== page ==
By Jerome Bellion-Jourdan
Senior Fellow in Residence at the Global Governance Centre
Graduate Institute of International and Development Studies
Synopsis: States are not off the hook in the “Business and Human Rights” agenda: a key take away of recent events at the United Nations and beyond; a timely reminder of the “smart mix of measures” foreseen by the UN Guiding Principles for States to foster business respect for human rights; a strong call on States to act, along with business, against the background of Kofi Annan’s warning: “if we cannot make globalization work for all, in the end it will work for none.”
Key words: UN Guiding Principles on Business and Human Rights, responsible business conduct, globalization, regulation, negotiation, collective action, Agenda 2030
“Time to act: Governments as catalysts for business respect for human rights”. This was the focus of the 8th UN Forum on Business and Human Rights which brought together at the Palais des Nations in Geneva some 2,400 participants from governments, business, civil society and other stakeholders from 25 to 27 November 2019. Ahead of the Forum, the UN Working Group on Business and Human Rights published a report to the UN General Assembly on “Policy coherence in government action to protect against business-related human rights abuses”. Contrary to the often-heard perception that “Business and Human Rights” is an agenda only for “business”, the Forum and other recent events came as a clear reminder that the UN Guiding Principles on Business and Human Rights adopted in 2011 by the UN Human Rights Council were developed with 3 pillars: “the State duty to protect”, “the corporate responsibility to respect” and “access to remedy”.
The reminder came also from Prof. John Ruggie, the architect of the UN Guiding Principles on Business and Human Rights when he was Special Representative of the UN Secretary General. In a keynote address on 2 December in Brussels at a conference co-organized by Shift and Finland (as Presidency of the Council of the European Union) bringing back Business and Human Rights on the EU agenda, Prof. Ruggie regretted that “Governments did not seem to understand that pillar 1 was aimed at them” and focussed instead on pillar 2. Under pillar 1, “States should consider a smart mix of measures – national and international, mandatory and voluntary – to foster business respect for human rights”. Prof. Ruggie noted that the “smart mix” had been wrongly “employed to mean voluntary measures” and that the situation is changing with some States and the EU as a whole beginning to put in place mandatory measures. There is probably more to come: the outcome paper of the conference in Brussels suggested that “The fragmented landscape of (existing and envisaged) regulatory measures governing responsible management of supply chains and due diligence has led to the need for further EU-wide initiatives, including regulation on mandatory human rights due diligence”.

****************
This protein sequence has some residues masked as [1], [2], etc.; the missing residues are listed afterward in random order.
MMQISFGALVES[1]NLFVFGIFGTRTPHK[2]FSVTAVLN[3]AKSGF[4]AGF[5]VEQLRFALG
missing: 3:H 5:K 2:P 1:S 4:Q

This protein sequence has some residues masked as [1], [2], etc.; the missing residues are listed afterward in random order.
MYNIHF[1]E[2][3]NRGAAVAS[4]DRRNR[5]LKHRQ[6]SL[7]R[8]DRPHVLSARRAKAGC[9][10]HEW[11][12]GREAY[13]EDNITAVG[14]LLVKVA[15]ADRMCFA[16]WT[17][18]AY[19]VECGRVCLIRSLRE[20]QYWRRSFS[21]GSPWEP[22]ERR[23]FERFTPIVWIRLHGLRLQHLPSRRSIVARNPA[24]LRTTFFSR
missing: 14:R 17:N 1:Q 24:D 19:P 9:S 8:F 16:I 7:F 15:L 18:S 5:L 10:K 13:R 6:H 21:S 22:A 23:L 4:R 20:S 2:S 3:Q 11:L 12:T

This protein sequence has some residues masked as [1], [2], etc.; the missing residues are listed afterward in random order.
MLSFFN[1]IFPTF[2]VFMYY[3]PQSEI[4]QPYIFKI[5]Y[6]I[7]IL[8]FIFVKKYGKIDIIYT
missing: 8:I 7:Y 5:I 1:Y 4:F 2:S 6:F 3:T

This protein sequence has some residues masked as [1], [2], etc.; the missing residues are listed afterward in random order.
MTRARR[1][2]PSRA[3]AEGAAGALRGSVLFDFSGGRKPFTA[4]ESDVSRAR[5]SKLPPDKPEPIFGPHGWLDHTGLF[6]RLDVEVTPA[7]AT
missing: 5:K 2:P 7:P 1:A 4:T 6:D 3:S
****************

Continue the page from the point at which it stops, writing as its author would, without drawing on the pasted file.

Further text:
Discussions on “voluntary” versus “mandatory” measures have regularly taken place against a backdrop in which “business” is perceived to be opposed to mandatory measures, and more broadly, that business is against State action. The landscape of positions is obviously more complex. Business organizations and individual companies have often made it clear that they expect States globally to implement their existing obligations. There are also increasing calls from individual companies on States to develop further mandatory measures. On 2 December, day 1 of the new European Commission, a group of cocoa companies (Barry Callebaut AG, Mars Wrigley and Mondelēz International) issued a joint call with The VOICE Network, Rainforest Alliance and Fairtrade for an “EU-wide due diligence regulation”, aiming for a draft regulation before the end of 2020. There is a widespread recognition that any new legislation needs to be carefully crafted to be effective, to anticipate the risks of adverse effects and to clearly foresee means of enforcement.
“International legalization is both inevitable and desirable to help level the playing field in a world of global business.”
Beyond the national and regional levels, States are also reminded of the need to look into further legal developments at the international level. From Brussels, Prof. Ruggie recalled his proposal back in 2011 that “governments negotiate a targeted legal instrument addressing business involvement in gross human rights violations, coupled with the need for greater cooperation between states to provide remedy”. This was not acted upon. While recalling his doubts about the “treaty process” initiated in 2014, and the attempt “to shoehorn the entire business and human rights domain into a single, overarching treaty”, Prof. Ruggie stated clearly that “International legalization is both inevitable and desirable to help level the playing field in a world of global business.” In a separate blog, I have presented some of the challenges around the current UN Human Rights Council Intergovernmental Working Group and argued on the need for consensus-building.